It can be difficult to judge the true color of these three tints using your naked eye alone. Visibility and enhancement tints are so subtle that they may initially appear too light on the lens when inspected by a human viewer. If you overcorrect for this, you could produce an unnatural-looking lens that your customers won’t find appealing. An opaque lens is slightly easier to judge based on appearance since the colors are more vibrant, but even then it’s hard to know whether there’s true color penetration or if there are some patchy spots in the lens where the color didn’t come through. This is why you need spectrophotometric instrumentation to help you determine whether your lenses are correctly colored.

Spectrophotometers Help You Create the Right Hue

Although some customers prefer their lenses to have a more natural look, others like to experiment with unusual patterns or colors that you would never find in nature. The problem with creating these types of lenses from scratch is that it’s very difficult to know how the lens will appear once it’s being worn by the customer.3 It may look opaque on the surface, but when it’s inserted, the colors may not appear as vibrant as you thought. Or, you may create the perfect colored contact lens, but when you try to repeat the process during mass production, there may be too much variability in color and quality.

To fix this problem, you should use a spectrophotometer as part of your quality control process, especially when you pick out your original dye. These instruments are useful for determining how saturated the tint will be before you inject it into the lens and whether the color is locked into place properly shortly after injection. Spectrophotometers can detect even slight changes in hue between two different dye samples. Using this method, you can ensure that every colored contact you release is perfectly colored and allows your customers to achieve their desired effect. After all, a pink-eyed demon costume isn’t nearly as fearsome as a red-eyed one. Just a small difference in hue can completely change the costume’s effect.

colored contact lenses
Customers expect to receive contact lenses that are true to color; variations in color are a sign of low quality and can ruin a costume look. Image Source: Wikimedia user איתן טל

Loss of Pigment Happens During Disinfection

To make any type of colored contact lens, manufacturers usually diffuse an eye-safe colored dye into the hydrogel that forms the shape of the lens. On one side of the lens, the dye penetrates directly into the hydrogel for the most opaque results. On the other side, the manufacturer adds a layer of precipitant. By doing this, the two sides meet in the middle of the lens, but the dye stops before it can fully penetrate the precipitant side. From here, another layer of hydrogel or polymer is added on top of the dye side, sandwiching the color in the center. This gives the lens its rich color without risking contact between the eye and the dye. However, this process doesn’t always go according to plan, especially when you disinfect the lenses before you ship them off to customers.

The chemicals used during disinfection often cause a slight loss in color opacity, especially if there isn’t enough dye penetration in the hydrogel. Using a spectrophotometer,you can evaluate the impact of your disinfection processes on the color of your product. To do this, test your lenses before they go through disinfection, and then compare that measurement to the post-disinfection color measurement. If you properly trapped your dye between the layers of hydrogel, then you’ll see little, if any, change in color. But if you didn’t seal the dye properly, you will see a major difference in hue, compromising the appeal of the lens.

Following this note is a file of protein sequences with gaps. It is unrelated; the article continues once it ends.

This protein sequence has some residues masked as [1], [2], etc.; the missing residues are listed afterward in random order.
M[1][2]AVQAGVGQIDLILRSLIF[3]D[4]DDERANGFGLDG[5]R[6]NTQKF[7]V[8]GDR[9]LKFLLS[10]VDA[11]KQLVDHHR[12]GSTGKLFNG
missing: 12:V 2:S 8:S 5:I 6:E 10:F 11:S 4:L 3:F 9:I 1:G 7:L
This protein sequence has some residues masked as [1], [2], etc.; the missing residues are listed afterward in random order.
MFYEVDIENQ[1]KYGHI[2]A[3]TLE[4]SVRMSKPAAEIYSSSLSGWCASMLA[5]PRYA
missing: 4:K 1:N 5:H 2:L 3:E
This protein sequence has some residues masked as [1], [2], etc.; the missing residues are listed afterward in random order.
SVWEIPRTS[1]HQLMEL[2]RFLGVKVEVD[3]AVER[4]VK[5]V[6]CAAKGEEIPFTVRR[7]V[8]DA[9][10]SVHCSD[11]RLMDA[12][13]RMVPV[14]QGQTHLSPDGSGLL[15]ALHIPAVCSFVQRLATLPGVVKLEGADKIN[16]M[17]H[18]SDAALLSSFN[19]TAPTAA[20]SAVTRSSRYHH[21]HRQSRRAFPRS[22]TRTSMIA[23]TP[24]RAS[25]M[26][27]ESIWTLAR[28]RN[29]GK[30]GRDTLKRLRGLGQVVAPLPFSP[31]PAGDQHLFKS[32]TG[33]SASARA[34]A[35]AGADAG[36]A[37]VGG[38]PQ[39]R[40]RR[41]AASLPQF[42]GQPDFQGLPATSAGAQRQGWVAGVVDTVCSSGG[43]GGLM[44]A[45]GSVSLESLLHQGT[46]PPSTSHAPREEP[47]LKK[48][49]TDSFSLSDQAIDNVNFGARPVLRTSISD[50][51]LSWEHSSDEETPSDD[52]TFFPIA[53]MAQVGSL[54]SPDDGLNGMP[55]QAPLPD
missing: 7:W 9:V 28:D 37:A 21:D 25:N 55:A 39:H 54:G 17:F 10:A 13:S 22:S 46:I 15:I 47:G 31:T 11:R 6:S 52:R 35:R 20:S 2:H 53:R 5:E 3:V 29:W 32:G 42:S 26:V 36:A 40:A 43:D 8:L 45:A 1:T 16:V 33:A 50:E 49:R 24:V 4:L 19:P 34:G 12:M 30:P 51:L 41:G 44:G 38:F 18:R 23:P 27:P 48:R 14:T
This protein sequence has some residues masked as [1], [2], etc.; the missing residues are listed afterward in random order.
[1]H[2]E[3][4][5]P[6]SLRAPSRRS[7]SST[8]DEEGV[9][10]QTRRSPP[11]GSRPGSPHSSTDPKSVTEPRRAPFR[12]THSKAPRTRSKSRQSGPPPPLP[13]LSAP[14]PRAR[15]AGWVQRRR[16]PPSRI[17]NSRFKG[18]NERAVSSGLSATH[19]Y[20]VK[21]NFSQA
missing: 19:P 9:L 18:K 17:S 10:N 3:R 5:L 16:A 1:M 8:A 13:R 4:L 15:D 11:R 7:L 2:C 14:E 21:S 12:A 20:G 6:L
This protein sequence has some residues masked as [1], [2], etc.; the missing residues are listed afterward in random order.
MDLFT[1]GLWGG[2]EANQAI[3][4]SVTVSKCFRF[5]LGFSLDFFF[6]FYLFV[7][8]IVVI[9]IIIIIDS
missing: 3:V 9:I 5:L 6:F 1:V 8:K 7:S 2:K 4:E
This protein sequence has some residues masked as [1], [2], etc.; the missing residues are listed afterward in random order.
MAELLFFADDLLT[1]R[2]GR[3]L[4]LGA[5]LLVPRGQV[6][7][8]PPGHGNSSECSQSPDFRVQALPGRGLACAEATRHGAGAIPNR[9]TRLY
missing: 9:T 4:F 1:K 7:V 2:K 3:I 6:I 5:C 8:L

HunterLab Reliability

Whether you’re creating natural-looking, subtle contact lenses for people who want to make their eyes stand out, or you’re crafting custom costume designs unlike anything your customers have ever seen, we can help you find all of the tools that you need. Our dedication to color quality control makes us one of the best resources in the world for industries that require a great deal of precision, like contact lens manufacturers. Contact us today to find out more about how our spectrophotometers can improve your products.

  1. “History of Colored Contact Lenses”,
  2. “Color Contact Lenses”, October 26, 2017,
  3. “Colored Contact Lenses for Brown Eyes”,
Use Haze Measurement and Color Scales to Monitor Fish Oil Quality
fish oil quality
Haze measurement tools can help you determine whether your fish oil ingredients are fresh. Image Source: Unsplash user Jakub Kapusnak

In 2012, fish oil and other omega-3 fatty acid supplements were the most popular natural product used by consumers in the United States and the number of fish oil users is still growing.1 Between 2007 and 2012, about 8 million more adults began using fish oil supplements to relieve health symptoms ranging from arthritis to high blood pressure. However, because so many people rely on fish oil supplements and fortified foods to improve their health, it’s vital that vitamin manufacturers maintain strict quality standards. Taking an oxidized or spoiled fish oil pill could result in greater health problems for your customers and profoundly damage your brand’s reputation. By using haze and color measurement to test your oil in advance, you ensure that your customers only get the freshest, purest supplements possible, allowing your company to change people’s lives for the better.

Haze Measurement Can Detect Spoilage